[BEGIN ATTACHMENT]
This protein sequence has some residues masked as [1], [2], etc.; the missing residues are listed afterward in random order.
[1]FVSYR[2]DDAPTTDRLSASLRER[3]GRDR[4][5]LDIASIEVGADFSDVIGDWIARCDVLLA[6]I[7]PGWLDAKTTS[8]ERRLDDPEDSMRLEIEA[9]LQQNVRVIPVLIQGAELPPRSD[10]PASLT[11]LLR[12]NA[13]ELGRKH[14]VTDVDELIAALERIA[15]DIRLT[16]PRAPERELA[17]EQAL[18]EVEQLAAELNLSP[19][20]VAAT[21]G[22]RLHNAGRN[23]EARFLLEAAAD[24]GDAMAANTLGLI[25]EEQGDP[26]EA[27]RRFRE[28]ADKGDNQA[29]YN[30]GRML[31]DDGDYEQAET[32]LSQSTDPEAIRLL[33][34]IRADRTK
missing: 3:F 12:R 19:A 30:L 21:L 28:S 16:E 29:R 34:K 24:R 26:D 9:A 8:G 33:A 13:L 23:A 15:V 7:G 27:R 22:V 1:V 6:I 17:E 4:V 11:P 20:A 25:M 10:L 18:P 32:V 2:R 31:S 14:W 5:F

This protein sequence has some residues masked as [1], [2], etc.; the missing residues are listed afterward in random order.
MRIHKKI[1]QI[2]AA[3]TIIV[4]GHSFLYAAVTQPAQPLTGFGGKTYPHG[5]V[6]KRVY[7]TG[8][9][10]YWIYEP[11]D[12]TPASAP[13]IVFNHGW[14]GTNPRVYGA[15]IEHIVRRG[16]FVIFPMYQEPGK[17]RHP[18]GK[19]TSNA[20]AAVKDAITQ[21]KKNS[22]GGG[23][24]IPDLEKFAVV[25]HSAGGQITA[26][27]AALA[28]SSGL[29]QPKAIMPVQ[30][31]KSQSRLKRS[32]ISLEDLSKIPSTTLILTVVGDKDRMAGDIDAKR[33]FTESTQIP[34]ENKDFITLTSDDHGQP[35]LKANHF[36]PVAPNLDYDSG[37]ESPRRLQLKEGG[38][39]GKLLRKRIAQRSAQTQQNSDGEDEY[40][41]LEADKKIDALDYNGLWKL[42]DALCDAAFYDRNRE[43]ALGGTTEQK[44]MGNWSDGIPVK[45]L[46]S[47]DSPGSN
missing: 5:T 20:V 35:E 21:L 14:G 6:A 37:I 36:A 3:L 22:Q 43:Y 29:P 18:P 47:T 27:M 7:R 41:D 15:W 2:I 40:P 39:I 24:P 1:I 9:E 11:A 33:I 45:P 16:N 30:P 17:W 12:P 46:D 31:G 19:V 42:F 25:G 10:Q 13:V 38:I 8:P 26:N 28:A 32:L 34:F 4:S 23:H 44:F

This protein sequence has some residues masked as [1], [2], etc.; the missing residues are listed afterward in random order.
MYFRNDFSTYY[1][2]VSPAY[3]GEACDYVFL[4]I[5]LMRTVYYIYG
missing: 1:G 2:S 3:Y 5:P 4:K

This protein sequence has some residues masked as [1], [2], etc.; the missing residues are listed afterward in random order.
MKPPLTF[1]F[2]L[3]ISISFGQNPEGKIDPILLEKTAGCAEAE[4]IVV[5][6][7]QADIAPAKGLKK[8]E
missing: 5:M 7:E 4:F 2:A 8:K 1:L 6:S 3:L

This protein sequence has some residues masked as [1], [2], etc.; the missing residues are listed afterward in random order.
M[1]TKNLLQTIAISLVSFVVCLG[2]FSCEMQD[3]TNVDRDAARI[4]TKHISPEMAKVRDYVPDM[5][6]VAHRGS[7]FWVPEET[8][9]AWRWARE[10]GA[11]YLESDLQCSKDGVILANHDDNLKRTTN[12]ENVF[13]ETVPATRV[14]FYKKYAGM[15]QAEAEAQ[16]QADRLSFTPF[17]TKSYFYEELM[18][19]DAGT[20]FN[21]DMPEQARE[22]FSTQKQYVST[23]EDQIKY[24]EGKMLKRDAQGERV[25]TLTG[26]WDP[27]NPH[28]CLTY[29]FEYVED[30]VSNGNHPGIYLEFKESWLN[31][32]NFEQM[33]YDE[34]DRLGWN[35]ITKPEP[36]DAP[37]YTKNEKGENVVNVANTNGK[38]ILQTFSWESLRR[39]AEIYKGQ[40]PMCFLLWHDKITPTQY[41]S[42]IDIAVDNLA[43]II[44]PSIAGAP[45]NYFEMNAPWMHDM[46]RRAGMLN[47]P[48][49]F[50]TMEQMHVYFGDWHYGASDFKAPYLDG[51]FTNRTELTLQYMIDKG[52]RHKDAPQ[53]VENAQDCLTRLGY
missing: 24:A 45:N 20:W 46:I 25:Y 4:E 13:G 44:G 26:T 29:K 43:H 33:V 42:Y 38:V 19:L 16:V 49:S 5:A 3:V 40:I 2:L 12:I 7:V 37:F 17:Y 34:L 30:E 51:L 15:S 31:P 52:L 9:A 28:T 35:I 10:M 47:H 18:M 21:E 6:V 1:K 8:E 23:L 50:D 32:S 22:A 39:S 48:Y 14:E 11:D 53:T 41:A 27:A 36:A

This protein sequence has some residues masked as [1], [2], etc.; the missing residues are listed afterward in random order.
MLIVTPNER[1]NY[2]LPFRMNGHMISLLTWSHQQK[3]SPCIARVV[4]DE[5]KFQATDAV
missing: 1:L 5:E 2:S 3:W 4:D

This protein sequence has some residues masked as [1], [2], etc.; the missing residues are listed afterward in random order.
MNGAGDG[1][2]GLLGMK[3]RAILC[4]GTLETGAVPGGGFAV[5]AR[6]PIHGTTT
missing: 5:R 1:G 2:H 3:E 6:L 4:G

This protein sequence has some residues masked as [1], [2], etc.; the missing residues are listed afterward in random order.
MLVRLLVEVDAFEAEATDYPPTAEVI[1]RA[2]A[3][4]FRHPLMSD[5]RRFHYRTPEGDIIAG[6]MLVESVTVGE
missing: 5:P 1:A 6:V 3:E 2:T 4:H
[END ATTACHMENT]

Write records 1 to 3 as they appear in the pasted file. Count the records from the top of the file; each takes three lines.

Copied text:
This protein sequence has some residues masked as [1], [2], etc.; the missing residues are listed afterward in random order.
[1]FVSYR[2]DDAPTTDRLSASLRER[3]GRDR[4][5]LDIASIEVGADFSDVIGDWIARCDVLLA[6]I[7]PGWLDAKTTS[8]ERRLDDPEDSMRLEIEA[9]LQQNVRVIPVLIQGAELPPRSD[10]PASLT[11]LLR[12]NA[13]ELGRKH[14]VTDVDELIAALERIA[15]DIRLT[16]PRAPERELA[17]EQAL[18]EVEQLAAELNLSP[19][20]VAAT[21]G[22]RLHNAGRN[23]EARFLLEAAAD[24]GDAMAANTLGLI[25]EEQGDP[26]EA[27]RRFRE[28]ADKGDNQA[29]YN[30]GRML[31]DDGDYEQAET[32]LSQSTDPEAIRLL[33][34]IRADRTK
missing: 3:F 12:R 19:A 30:L 21:L 28:S 16:E 29:R 34:K 24:R 26:D 9:A 8:G 33:A 13:L 23:A 15:V 7:G 27:R 22:V 1:V 6:I 17:E 4:V 11:P 20:A 25:M 10:L 18:P 32:V 2:R 31:S 14:W 5:F

This protein sequence has some residues masked as [1], [2], etc.; the missing residues are listed afterward in random order.
MRIHKKI[1]QI[2]AA[3]TIIV[4]GHSFLYAAVTQPAQPLTGFGGKTYPHG[5]V[6]KRVY[7]TG[8][9][10]YWIYEP[11]D[12]TPASAP[13]IVFNHGW[14]GTNPRVYGA[15]IEHIVRRG[16]FVIFPMYQEPGK[17]RHP[18]GK[19]TSNA[20]AAVKDAITQ[21]KKNS[22]GGG[23][24]IPDLEKFAVV[25]HSAGGQITA[26][27]AALA[28]SSGL[29]QPKAIMPVQ[30][31]KSQSRLKRS[32]ISLEDLSKIPSTTLILTVVGDKDRMAGDIDAKR[33]FTESTQIP[34]ENKDFITLTSDDHGQP[35]LKANHF[36]PVAPNLDYDSG[37]ESPRRLQLKEGG[38][39]GKLLRKRIAQRSAQTQQNSDGEDEY[40][41]LEADKKIDALDYNGLWKL[42]DALCDAAFYDRNRE[43]ALGGTTEQK[44]MGNWSDGIPVK[45]L[46]S[47]DSPGSN
missing: 5:T 20:V 35:E 21:L 14:G 6:A 37:I 36:A 3:L 22:Q 43:Y 29:P 18:P 47:T 27:M 7:R 41:D 15:W 2:I 40:P 39:I 24:P 1:I 9:E 11:A 33:I 45:P 16:N 30:P 17:W 12:P 46:D 31:G 19:V 42:F 25:G 10:Q 13:V 38:I 8:P 26:N 28:A 32:L 34:F 4:S 23:H 44:F

This protein sequence has some residues masked as [1], [2], etc.; the missing residues are listed afterward in random order.
MYFRNDFSTYY[1][2]VSPAY[3]GEACDYVFL[4]I[5]LMRTVYYIYG
missing: 1:G 2:S 3:Y 5:P 4:K